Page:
PVC, Brass, Copper, Glass, other drawn tubing 0.0015 0.00006

Calculating friction loss[edit]


One of the accepted methods to calculate friction losses resulting from fluid flow in pipes is the Darcy–Weisbach equation. For a circular pipe with a fluid of given density ρ and viscosity μ, the head loss hf per unit length L of pipe (the hydraulic slope S) can be expressed[5]

S = \frac{h_f }{ L } = \frac{ \Delta p }{ \rho \cdot g \cdot L} =\frac{ f_D }{ 2g } \frac{V^2}{D} = \frac{ 8 f_D }{\pi^2 g } \frac{Q^2}{D^5}


S = the hydraulic slope (dimensionless)
hf = head loss due to friction, given in units of length;
L = Pipe length;
Δp = pressure loss due to friction, given in force per unit area;
ρ = fluid density, given in mass per unit volume;
g = the local acceleration due to gravity;
fD = Darcy friction factor (see Confusion with the Fanning friction factor );
V = average flow velocity, experimentally measured as the volumetric flow rate Q per unit cross-sectional wetted areaD2/4);
D = hydraulic diameter of the pipe (for a pipe of circular section, the internal diameter of the pipe);
Q = volumetric flow rate (in volume per unit time),

For a given pipe diameter D, the hydraulic slope S is proportional to the square of volumetric flow Q or to the square of the fluid velocity V. At a given velocity of fluid flow V, the hydraulic slope S is inversely proportional to the hydraulic diameter of the pipe D, while at a given volume of fluid flow Q, the hydraulic slope S is inversely proportional to the fifth power of D.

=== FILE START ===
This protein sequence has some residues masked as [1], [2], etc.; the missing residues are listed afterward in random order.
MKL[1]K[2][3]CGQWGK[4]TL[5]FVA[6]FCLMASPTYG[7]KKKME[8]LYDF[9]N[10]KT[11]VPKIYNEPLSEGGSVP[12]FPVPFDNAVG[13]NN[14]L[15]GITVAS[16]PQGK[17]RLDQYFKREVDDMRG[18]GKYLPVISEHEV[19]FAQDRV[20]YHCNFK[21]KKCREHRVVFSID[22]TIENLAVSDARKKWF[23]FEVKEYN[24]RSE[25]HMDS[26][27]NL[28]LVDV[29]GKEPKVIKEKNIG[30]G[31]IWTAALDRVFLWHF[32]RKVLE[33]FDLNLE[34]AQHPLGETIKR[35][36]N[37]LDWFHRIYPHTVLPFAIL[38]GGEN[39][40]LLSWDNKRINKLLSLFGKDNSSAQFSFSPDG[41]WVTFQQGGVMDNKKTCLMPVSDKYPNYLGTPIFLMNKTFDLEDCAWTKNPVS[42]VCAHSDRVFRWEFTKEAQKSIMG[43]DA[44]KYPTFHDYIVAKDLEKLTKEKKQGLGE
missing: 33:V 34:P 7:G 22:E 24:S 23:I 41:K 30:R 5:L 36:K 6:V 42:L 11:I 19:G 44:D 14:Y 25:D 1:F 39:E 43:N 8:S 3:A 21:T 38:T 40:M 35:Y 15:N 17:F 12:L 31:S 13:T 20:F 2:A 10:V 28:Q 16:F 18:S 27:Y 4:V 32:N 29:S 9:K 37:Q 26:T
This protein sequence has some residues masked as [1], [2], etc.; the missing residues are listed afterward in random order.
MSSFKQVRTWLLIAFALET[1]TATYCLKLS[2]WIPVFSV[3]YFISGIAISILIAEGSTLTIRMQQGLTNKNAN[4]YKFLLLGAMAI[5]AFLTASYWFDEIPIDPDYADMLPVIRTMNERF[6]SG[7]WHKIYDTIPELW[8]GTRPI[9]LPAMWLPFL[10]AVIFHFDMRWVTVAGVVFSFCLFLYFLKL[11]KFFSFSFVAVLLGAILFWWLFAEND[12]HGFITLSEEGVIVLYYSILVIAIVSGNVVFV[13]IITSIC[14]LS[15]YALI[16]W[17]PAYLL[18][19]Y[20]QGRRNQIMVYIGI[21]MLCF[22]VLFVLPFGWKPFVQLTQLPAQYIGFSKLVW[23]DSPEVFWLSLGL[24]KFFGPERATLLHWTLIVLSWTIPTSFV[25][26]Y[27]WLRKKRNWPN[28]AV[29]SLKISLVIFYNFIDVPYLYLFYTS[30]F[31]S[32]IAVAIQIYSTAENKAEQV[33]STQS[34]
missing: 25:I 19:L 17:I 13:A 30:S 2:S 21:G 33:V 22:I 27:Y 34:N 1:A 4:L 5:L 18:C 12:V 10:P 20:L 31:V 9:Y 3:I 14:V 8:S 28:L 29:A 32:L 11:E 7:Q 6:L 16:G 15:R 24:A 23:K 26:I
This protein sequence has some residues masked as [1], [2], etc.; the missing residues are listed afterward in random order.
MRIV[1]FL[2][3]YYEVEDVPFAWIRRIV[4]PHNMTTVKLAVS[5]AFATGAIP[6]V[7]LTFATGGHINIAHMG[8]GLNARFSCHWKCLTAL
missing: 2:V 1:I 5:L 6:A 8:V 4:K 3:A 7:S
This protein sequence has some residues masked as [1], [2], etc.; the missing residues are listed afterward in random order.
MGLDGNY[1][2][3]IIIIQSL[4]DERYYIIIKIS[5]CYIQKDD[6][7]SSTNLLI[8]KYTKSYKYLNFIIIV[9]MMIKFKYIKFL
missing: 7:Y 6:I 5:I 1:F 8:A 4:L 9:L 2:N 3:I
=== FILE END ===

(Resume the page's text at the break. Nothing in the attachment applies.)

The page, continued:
The value of fD is given by the (recursive) Colebrook equation:

 \frac{1}{\sqrt{f_D}}= -2 \log_{10} \left( \frac { 1 }{ 3.7 } \frac { \varepsilon } { D} + \frac {2.51} {\mathrm{Re} \sqrt{f_D}} \right)

where ε is the surface roughness and Re is the Reynolds number,

 \mathrm{Re} = \frac{\rho V D }{ \mu }

and μ is the fluid's viscosity.


For a given design flow volume Q, one may select pipe for a particular hydraulic slope S, based on the candidate pipe material's roughness ε and diameter D. Expressing the Colebrook equation in these terms, and using the formula for Re,

 \frac{1}{\sqrt{f_D}} = -2 \log_{10} \left( \frac { 1 }{ 3.7 } \frac { \varepsilon } { D} + \frac {2.51} {\frac{\rho V D }{ \mu } \sqrt{f_D}} \right)

and, using the Darcy–Welsbeck equation to eliminate the factor V × √fD,

 \frac{1}{\sqrt{f_D}} = -2 \log_{10} \left( \frac { 1 }{ 3.7 } \frac { \varepsilon } { D} + \frac {2.51} {\frac{\rho D}{ \mu } \sqrt{2 g D S}} \right)